This review contains spoilers for Tell the Truth, Shame the Devil by Melina Marchetta.
Melina Marchetta is one of those writers that can do any genre. She’s done teen fiction in the form of Looking for Alibrandi and fantasy in terms of The Lumatere Chronicles. But now, she’s trying her hand at crime fiction with Tell the Truth, Shame the Devil.
Set in the United Kingdom, Chief Inspector Bish Ortley used to have a happy family. He had a wife, and two children, but when his youngest child drowns, everything begins to fall apart. His wife marries the school principal, he’s been suspended from his job and his daughter decides to go on an 8-day tour of Normandy to get away from everything.
It is here everything changes. A bomb goes off on his daughter’s bus and everyone thinks that her roommate was the target. After all, she is Violette LeBrac, granddaughter of the Brackenham bomber and the daughter of the woman who made the bomb that killed 23 people in a supermarket.
Bish rushes to the scene, and ends up working on the investigation, which gets all the more complicated when Violette and another kid from the tour disappear. It’s a race against time, and Bish seems to be the only copper who actually has Violette’s best interest at heart.
The story is overwhelming, forcing you to consider the faults in the justice system. Violette Lebrac is of Middle Eastern descent, and it is because of that she is automatically pursued as a person of interest. It prompts a look at society, where even Australia’s own Minister for Immigration has said that Lebanese-Muslims perhaps shouldn’t have been allowed to resettle in Australia. It makes you sick to your stomach that people are prosecuted based on what they look like. In the first few chapters, a chaperone of the trip calls Violette and the boy she runs away with, Eddie Conlon, “the same sort of foreign.” It is supremely frustrating and reflective of the current political climate, where people are afraid of what’s different thanks to politicians pointing the other out as a problem. The other is not the problem. It’s bigots, and this story really hits home in showcasing this.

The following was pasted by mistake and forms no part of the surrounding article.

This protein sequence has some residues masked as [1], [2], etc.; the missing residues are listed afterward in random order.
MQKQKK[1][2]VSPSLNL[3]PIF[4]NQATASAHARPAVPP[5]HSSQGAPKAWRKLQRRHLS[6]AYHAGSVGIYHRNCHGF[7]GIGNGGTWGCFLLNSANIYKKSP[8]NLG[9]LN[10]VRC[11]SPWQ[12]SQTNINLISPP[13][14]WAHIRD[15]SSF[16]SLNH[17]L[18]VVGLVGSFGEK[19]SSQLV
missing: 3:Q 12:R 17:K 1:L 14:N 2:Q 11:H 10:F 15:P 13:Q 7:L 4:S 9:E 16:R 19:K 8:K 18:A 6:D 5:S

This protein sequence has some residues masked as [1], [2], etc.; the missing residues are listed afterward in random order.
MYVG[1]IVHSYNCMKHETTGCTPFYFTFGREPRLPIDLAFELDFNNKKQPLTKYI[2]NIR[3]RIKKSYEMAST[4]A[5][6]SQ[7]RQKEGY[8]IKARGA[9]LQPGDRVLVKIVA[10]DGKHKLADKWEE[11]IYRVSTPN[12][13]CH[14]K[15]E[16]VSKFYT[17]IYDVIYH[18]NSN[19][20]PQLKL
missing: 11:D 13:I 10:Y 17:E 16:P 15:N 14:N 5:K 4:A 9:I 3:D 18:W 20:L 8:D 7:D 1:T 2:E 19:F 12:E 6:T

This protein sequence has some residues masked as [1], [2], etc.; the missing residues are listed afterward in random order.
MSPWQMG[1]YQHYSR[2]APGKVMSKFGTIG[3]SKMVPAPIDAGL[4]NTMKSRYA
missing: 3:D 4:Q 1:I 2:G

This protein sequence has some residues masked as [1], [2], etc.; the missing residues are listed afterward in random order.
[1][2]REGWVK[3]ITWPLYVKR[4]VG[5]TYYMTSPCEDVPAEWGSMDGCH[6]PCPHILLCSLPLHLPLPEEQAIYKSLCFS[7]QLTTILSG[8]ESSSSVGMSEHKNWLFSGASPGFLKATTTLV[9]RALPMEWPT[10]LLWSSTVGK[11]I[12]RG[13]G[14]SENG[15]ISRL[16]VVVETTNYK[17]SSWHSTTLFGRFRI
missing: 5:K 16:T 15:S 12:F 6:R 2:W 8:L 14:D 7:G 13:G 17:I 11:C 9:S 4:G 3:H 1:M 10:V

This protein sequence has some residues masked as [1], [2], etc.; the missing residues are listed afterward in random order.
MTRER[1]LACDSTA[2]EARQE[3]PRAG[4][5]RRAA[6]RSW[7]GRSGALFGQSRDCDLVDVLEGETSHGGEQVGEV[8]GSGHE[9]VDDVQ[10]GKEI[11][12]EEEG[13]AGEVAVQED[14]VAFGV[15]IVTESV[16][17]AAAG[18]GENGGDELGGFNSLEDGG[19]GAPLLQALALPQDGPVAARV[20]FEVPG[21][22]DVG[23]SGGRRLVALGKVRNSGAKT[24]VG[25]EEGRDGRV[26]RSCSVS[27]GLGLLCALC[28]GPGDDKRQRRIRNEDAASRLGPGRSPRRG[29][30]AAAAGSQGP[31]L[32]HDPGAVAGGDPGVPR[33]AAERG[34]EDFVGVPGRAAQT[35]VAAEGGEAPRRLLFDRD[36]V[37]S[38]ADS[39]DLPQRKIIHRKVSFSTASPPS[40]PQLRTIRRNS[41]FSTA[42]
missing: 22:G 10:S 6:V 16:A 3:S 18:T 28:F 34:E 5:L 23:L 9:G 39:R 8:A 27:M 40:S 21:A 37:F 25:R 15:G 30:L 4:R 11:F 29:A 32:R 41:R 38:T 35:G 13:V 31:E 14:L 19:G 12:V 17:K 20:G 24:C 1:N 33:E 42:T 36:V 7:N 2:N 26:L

However, the story also makes you understand the amount of pressure that policing bodies go through, from the media, the people who run the country, the general public and those who are victims. Whilst it isn’t an excuse for bad investigation, it does demonstrate how they occur and the damage that it does to the families that it happens to. Violette lost her mother to the prison system, her father died because of the press, her uncle is trapped in France, her family never got to say goodbye to her grandmother and she’s forced to live on the other side of the world with her other set of grandparents. It is enough to make you pray that you will never be caught in a situation like that.
The biggest aspect of the story, however, is a lesson that everybody deals with loss differently – whether it is death or being torn away from your family. Some people become distant, some turn to alcohol, some become hard and some care more deeply for people than anyone else. No way is the right way, except being alone sucks. Support systems are crucial.
The writing will draw you in straight away, and whilst sometimes the back and forth story line will leave you a little confused, you’ll find yourself cheering all the characters on in no time. Melina Marchetta, you’ve broken my heart with your words once again.